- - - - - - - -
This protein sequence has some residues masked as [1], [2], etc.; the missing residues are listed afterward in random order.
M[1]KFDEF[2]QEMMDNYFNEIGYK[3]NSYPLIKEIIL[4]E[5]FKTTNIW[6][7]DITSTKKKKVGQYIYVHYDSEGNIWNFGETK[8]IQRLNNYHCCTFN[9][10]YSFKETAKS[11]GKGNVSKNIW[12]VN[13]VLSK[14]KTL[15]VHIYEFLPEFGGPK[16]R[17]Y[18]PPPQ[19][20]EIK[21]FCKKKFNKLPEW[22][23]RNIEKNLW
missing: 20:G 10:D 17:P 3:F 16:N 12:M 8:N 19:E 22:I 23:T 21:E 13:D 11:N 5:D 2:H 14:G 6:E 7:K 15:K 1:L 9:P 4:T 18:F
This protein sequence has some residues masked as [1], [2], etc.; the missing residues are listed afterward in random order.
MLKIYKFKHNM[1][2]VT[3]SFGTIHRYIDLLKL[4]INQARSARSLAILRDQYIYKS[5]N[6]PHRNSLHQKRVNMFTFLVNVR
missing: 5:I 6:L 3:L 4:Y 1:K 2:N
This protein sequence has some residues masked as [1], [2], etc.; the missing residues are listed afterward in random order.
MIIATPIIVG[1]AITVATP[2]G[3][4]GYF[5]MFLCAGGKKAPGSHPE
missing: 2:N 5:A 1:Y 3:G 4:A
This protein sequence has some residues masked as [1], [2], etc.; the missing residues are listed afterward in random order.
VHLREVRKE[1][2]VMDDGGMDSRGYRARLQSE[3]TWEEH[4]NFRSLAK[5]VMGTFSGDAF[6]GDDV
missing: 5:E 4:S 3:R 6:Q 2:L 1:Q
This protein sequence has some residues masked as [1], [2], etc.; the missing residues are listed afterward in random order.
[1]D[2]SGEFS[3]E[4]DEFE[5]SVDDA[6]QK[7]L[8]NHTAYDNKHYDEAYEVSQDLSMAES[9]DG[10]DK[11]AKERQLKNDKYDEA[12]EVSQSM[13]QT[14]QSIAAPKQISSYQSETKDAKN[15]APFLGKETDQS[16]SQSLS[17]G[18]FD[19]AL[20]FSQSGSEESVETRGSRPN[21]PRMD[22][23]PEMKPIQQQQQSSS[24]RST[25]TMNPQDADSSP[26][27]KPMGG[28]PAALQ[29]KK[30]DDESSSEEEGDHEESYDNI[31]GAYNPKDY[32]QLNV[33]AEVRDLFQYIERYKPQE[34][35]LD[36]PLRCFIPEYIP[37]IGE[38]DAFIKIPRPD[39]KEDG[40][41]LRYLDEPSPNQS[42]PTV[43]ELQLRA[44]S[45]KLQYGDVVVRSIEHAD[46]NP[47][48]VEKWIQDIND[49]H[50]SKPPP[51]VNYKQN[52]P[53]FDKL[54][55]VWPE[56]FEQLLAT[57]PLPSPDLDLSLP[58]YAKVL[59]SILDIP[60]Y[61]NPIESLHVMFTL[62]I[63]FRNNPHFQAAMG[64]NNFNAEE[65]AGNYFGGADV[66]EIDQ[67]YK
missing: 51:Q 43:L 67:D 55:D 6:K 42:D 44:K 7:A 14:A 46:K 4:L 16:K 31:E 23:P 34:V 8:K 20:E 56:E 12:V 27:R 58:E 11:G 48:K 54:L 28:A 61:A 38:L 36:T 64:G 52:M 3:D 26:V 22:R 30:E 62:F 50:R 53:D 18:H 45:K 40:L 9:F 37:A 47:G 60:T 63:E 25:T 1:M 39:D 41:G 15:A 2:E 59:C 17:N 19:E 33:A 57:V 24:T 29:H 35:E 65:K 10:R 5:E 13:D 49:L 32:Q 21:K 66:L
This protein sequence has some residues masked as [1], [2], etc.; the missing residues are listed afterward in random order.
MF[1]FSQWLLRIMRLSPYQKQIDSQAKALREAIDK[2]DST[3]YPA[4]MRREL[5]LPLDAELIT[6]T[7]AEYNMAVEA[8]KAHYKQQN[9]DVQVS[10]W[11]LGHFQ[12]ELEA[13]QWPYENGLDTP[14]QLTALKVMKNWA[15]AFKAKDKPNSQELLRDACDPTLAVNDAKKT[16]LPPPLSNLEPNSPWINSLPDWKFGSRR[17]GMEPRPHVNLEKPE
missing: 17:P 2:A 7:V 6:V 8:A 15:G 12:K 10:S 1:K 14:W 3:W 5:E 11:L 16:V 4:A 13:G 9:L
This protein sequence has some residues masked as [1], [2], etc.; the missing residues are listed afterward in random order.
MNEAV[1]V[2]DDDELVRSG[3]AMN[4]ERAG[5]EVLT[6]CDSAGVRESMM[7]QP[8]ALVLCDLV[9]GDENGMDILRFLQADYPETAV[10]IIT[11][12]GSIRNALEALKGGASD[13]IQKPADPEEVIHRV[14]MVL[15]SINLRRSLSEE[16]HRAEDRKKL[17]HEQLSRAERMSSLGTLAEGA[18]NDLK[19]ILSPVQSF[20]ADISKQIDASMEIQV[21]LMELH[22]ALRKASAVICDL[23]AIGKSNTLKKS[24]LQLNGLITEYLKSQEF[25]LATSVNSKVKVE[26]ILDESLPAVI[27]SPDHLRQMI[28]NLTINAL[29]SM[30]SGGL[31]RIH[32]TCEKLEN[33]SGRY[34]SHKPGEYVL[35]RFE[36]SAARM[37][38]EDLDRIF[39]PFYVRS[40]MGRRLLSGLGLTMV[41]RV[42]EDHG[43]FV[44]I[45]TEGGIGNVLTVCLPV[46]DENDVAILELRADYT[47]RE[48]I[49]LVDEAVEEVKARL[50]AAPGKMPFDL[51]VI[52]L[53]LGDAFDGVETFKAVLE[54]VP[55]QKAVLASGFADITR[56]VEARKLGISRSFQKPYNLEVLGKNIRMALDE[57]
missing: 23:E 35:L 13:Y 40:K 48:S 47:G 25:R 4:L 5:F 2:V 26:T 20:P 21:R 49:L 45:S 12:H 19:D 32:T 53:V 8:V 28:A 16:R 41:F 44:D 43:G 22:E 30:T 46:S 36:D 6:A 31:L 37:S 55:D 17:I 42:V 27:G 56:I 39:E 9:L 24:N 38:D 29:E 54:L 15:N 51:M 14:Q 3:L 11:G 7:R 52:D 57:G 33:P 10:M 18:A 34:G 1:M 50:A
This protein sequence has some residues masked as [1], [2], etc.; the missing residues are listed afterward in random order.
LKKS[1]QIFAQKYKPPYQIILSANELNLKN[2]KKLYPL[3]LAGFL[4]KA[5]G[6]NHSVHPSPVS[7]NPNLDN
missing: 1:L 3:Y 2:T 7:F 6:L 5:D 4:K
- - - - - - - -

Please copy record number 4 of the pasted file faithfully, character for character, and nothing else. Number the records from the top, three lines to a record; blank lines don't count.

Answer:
This protein sequence has some residues masked as [1], [2], etc.; the missing residues are listed afterward in random order.
VHLREVRKE[1][2]VMDDGGMDSRGYRARLQSE[3]TWEEH[4]NFRSLAK[5]VMGTFSGDAF[6]GDDV
missing: 5:E 4:S 3:R 6:Q 2:L 1:Q